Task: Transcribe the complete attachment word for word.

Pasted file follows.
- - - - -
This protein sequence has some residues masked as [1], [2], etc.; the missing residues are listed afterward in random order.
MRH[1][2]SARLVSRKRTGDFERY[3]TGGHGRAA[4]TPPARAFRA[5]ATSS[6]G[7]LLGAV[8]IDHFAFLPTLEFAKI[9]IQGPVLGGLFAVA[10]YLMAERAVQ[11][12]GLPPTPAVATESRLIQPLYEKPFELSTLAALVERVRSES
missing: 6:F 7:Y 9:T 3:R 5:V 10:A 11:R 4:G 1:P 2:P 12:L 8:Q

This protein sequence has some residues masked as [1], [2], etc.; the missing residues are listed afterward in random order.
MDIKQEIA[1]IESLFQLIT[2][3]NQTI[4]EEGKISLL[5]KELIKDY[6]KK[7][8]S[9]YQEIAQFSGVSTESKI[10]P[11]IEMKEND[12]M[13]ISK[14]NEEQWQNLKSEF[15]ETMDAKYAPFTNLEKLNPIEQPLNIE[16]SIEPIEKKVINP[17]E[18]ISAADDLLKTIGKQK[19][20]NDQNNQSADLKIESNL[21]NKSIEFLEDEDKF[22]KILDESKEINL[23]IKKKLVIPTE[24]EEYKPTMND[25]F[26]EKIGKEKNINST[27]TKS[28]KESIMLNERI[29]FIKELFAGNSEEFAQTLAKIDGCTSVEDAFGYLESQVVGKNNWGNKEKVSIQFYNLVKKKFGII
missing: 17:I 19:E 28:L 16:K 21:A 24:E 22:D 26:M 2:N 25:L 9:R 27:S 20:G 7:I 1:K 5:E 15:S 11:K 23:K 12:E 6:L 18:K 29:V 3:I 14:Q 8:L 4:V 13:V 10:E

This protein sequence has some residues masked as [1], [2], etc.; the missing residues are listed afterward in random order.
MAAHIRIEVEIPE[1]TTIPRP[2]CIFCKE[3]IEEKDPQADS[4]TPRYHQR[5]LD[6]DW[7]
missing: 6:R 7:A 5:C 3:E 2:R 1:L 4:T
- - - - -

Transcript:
This protein sequence has some residues masked as [1], [2], etc.; the missing residues are listed afterward in random order.
MRH[1][2]SARLVSRKRTGDFERY[3]TGGHGRAA[4]TPPARAFRA[5]ATSS[6]G[7]LLGAV[8]IDHFAFLPTLEFAKI[9]IQGPVLGGLFAVA[10]YLMAERAVQ[11][12]GLPPTPAVATESRLIQPLYEKPFELSTLAALVERVRSES
missing: 6:F 7:Y 9:T 3:R 5:V 10:A 11:R 4:G 1:P 2:P 12:L 8:Q

This protein sequence has some residues masked as [1], [2], etc.; the missing residues are listed afterward in random order.
MDIKQEIA[1]IESLFQLIT[2][3]NQTI[4]EEGKISLL[5]KELIKDY[6]KK[7][8]S[9]YQEIAQFSGVSTESKI[10]P[11]IEMKEND[12]M[13]ISK[14]NEEQWQNLKSEF[15]ETMDAKYAPFTNLEKLNPIEQPLNIE[16]SIEPIEKKVINP[17]E[18]ISAADDLLKTIGKQK[19][20]NDQNNQSADLKIESNL[21]NKSIEFLEDEDKF[22]KILDESKEINL[23]IKKKLVIPTE[24]EEYKPTMND[25]F[26]EKIGKEKNINST[27]TKS[28]KESIMLNERI[29]FIKELFAGNSEEFAQTLAKIDGCTSVEDAFGYLESQVVGKNNWGNKEKVSIQFYNLVKKKFGII
missing: 17:I 19:E 28:L 16:K 21:A 24:E 22:D 26:M 2:N 25:L 9:R 27:S 20:G 7:I 1:K 5:E 15:S 11:K 23:K 12:E 6:L 18:K 29:V 3:I 14:Q 8:L 4:V 13:V 10:E

This protein sequence has some residues masked as [1], [2], etc.; the missing residues are listed afterward in random order.
MAAHIRIEVEIPE[1]TTIPRP[2]CIFCKE[3]IEEKDPQADS[4]TPRYHQR[5]LD[6]DW[7]
missing: 6:R 7:A 5:C 3:E 2:R 1:L 4:T